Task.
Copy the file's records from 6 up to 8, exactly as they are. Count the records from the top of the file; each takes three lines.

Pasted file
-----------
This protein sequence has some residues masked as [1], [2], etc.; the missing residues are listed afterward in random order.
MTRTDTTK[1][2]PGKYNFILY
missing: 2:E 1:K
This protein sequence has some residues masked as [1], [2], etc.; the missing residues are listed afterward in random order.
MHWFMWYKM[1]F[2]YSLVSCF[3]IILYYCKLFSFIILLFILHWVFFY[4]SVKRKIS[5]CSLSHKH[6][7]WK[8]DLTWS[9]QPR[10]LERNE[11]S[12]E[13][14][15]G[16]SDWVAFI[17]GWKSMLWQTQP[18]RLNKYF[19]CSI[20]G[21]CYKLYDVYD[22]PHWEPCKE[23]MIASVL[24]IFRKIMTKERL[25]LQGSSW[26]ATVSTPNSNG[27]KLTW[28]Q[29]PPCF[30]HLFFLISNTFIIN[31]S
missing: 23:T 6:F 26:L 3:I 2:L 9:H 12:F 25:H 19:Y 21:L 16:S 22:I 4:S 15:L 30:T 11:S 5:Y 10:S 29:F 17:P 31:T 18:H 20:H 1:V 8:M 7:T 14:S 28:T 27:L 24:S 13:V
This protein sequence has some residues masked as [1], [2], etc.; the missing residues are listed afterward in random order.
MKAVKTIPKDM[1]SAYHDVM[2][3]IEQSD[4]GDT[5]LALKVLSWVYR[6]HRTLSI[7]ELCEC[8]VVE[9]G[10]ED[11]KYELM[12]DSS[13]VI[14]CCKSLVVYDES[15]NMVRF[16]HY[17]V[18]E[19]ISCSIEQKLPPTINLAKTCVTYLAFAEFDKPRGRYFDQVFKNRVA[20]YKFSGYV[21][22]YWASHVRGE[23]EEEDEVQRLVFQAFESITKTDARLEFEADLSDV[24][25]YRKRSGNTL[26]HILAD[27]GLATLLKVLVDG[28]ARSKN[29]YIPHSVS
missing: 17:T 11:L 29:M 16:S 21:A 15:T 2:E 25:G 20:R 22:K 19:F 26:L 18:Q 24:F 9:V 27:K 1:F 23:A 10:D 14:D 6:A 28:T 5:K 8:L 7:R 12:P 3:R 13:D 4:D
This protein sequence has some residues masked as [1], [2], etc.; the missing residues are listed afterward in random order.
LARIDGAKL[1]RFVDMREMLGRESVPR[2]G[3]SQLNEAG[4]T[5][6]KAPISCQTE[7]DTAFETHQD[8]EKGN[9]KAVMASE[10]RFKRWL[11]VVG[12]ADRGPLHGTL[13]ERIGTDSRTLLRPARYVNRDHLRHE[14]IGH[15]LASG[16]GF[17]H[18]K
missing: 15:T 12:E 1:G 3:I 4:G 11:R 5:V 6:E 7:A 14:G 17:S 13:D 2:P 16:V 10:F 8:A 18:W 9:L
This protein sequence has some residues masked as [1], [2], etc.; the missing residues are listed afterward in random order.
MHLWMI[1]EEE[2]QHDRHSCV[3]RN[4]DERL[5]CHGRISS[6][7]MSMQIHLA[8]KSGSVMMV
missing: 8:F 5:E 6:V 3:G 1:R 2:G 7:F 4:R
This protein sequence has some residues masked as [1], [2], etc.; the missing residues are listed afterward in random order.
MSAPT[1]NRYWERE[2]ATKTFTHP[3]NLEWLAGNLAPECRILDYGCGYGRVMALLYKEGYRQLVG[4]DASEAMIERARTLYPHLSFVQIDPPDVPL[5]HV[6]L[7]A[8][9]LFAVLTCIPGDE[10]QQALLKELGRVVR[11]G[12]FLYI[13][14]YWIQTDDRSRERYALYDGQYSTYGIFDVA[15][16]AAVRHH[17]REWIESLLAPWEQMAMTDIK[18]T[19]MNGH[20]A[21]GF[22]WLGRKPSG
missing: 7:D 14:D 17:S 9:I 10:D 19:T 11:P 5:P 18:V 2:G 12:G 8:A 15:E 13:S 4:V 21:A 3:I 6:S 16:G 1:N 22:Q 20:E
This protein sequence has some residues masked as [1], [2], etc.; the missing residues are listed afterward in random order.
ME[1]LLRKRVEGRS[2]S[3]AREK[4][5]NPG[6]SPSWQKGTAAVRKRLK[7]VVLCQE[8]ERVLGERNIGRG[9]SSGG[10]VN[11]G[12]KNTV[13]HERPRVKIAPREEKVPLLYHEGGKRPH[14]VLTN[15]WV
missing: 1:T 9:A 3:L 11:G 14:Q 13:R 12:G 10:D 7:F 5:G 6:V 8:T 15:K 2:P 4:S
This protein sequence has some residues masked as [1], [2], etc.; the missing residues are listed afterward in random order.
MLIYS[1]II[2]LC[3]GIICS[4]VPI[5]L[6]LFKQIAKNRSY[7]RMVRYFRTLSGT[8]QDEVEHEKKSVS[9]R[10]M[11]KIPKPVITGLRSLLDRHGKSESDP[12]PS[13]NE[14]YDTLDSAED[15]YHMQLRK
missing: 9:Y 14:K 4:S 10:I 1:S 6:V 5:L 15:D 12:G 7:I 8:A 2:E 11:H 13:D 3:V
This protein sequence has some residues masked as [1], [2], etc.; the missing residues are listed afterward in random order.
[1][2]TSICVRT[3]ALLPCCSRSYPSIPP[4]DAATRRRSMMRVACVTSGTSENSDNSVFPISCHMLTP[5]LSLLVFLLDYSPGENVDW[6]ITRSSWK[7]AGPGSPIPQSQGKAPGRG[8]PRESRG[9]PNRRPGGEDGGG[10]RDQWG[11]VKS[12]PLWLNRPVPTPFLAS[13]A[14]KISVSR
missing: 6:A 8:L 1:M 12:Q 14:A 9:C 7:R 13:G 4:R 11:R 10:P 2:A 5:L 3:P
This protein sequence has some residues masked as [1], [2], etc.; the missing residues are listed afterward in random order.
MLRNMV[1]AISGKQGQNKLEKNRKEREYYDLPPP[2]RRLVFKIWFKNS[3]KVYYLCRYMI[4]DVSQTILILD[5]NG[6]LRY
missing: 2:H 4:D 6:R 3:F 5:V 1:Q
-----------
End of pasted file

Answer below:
This protein sequence has some residues masked as [1], [2], etc.; the missing residues are listed afterward in random order.
MSAPT[1]NRYWERE[2]ATKTFTHP[3]NLEWLAGNLAPECRILDYGCGYGRVMALLYKEGYRQLVG[4]DASEAMIERARTLYPHLSFVQIDPPDVPL[5]HV[6]L[7]A[8][9]LFAVLTCIPGDE[10]QQALLKELGRVVR[11]G[12]FLYI[13][14]YWIQTDDRSRERYALYDGQYSTYGIFDVA[15][16]AAVRHH[17]REWIESLLAPWEQMAMTDIK[18]T[19]MNGH[20]A[21]GF[22]WLGRKPSG
missing: 7:D 14:D 17:S 9:I 10:D 19:T 11:P 5:P 18:V 2:G 12:G 8:A 15:E 13:S 4:V 21:A 3:I 6:S 16:G 1:N 22:Q 20:E
This protein sequence has some residues masked as [1], [2], etc.; the missing residues are listed afterward in random order.
ME[1]LLRKRVEGRS[2]S[3]AREK[4][5]NPG[6]SPSWQKGTAAVRKRLK[7]VVLCQE[8]ERVLGERNIGRG[9]SSGG[10]VN[11]G[12]KNTV[13]HERPRVKIAPREEKVPLLYHEGGKRPH[14]VLTN[15]WV
missing: 1:T 9:A 3:L 11:G 14:Q 13:R 12:G 10:D 7:F 5:G 6:V 8:T 15:K 2:P 4:S
This protein sequence has some residues masked as [1], [2], etc.; the missing residues are listed afterward in random order.
MLIYS[1]II[2]LC[3]GIICS[4]VPI[5]L[6]LFKQIAKNRSY[7]RMVRYFRTLSGT[8]QDEVEHEKKSVS[9]R[10]M[11]KIPKPVITGLRSLLDRHGKSESDP[12]PS[13]NE[14]YDTLDSAED[15]YHMQLRK
missing: 9:Y 14:K 4:S 10:I 1:S 6:V 5:L 15:D 12:G 7:I 8:A 2:E 11:H 13:D 3:V